Resources Mentioned on this episode

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Rise25 was cofounded by Dr. Jeremy Weisz and John Corcoran.


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Episode Transcript

Jeremy Weisz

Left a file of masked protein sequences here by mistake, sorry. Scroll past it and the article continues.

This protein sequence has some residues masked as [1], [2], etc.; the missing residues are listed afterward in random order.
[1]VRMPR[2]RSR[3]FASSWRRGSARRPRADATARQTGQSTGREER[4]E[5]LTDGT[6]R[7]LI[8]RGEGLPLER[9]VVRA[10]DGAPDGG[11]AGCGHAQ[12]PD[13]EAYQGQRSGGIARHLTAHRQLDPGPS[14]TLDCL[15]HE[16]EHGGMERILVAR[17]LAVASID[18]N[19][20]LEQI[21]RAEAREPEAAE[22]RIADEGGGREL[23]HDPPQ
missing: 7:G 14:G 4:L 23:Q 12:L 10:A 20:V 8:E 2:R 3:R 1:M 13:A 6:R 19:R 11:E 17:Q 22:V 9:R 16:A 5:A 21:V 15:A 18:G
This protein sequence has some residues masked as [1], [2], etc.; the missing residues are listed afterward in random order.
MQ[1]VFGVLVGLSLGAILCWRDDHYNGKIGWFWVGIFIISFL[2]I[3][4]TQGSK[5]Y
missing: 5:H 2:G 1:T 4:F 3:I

Dr. JeremyWeisz here Founder of InspiredInsider.com where I talk with inspirational entrepreneurs and leaders. And some of you’ve heard of some you’ve never heard of, and I’m gonna introduce today’s guests in a second. Fran Biderman-Gross and Fran, I always like to hear about the challenge stories. And so, you know, Fran was actually nice enough to introduce to Andrea Herrera of Boxperience. And so definitely check out that episode and Fran actually helped them come up with she gives you a bunch of shout outs Fran of coming up with the name and all the kind of the residual stuff around the campaign. So we’ll talk a little about that. And we’re going to talk lumpy mail, we’re gonna go deep in lumpy mail. If you aren’t using direct response or lumpy mail, I think you’re missing out. And so I love to geek out on this topic. And before we introduce today’s guest, this episode is brought to you by Rise25. I cofounded with my business partner, John Corcoran, and we help b2b businesses give to and connect to their dream 100 partnerships and clients and we help you run your podcast. And you know, Fran for me, I know for you, it’s the same thing. The number one thing in my life is relationships. And so I’m always looking at ways to give to my relationships and a podcast is a way I’m not seeing any better way to profile them, their thought leadership, their company, give to them on the podcast. So if you have questions about podcasting, we’ve been doing it for over 10 years, you go to Rise25.com you can hear John and i bantering like an old married couple on the video. And check it out. And today’s guest I am super excited to chat with just a breath of experience. Fran Biderman-Gross is the CEO and Founder of Advantages. And it’s an award winning New York based end to end communications agency. She is also the co author of the book, how to lead a values based professional services firm, three keys to unlock purpose and profit, which she wrote with Don Scales, check that out. There’s videos on YouTube about it. And I just, I love their philosophy. And starting with purpose. Fran works with senior executives to help them clearly see the results of a purpose driven marketing and leadership. And you know, Fran, I know that kind of the answer the book is you are helping them on and you were brainstorming, you’re like, Listen, we need to go deep on the purpose here. And there’s always a push back with seals like is that fluffy stuff, right? Is that really gonna help the bottom line. And you’ve proven that over and over again, when you focus on the purpose and values and the mission and through your book, purpose, values and story that really empowers leaders and organizations to infuse the meaning which, which allows them to have a why which allows them to drive the sales, right. So clearly. So thanks for joining me, and people can check you out. Advantages.net. So I’m super excited to dig in. And we’re gonna talk about lumpy mail. But I want to start with the book for a second and the how you came up with the title in kind of, you know, part of how you came up with the title is you go in to a company, and you’re thinking purpose and values first. So what’s your approach when you go in to help a company?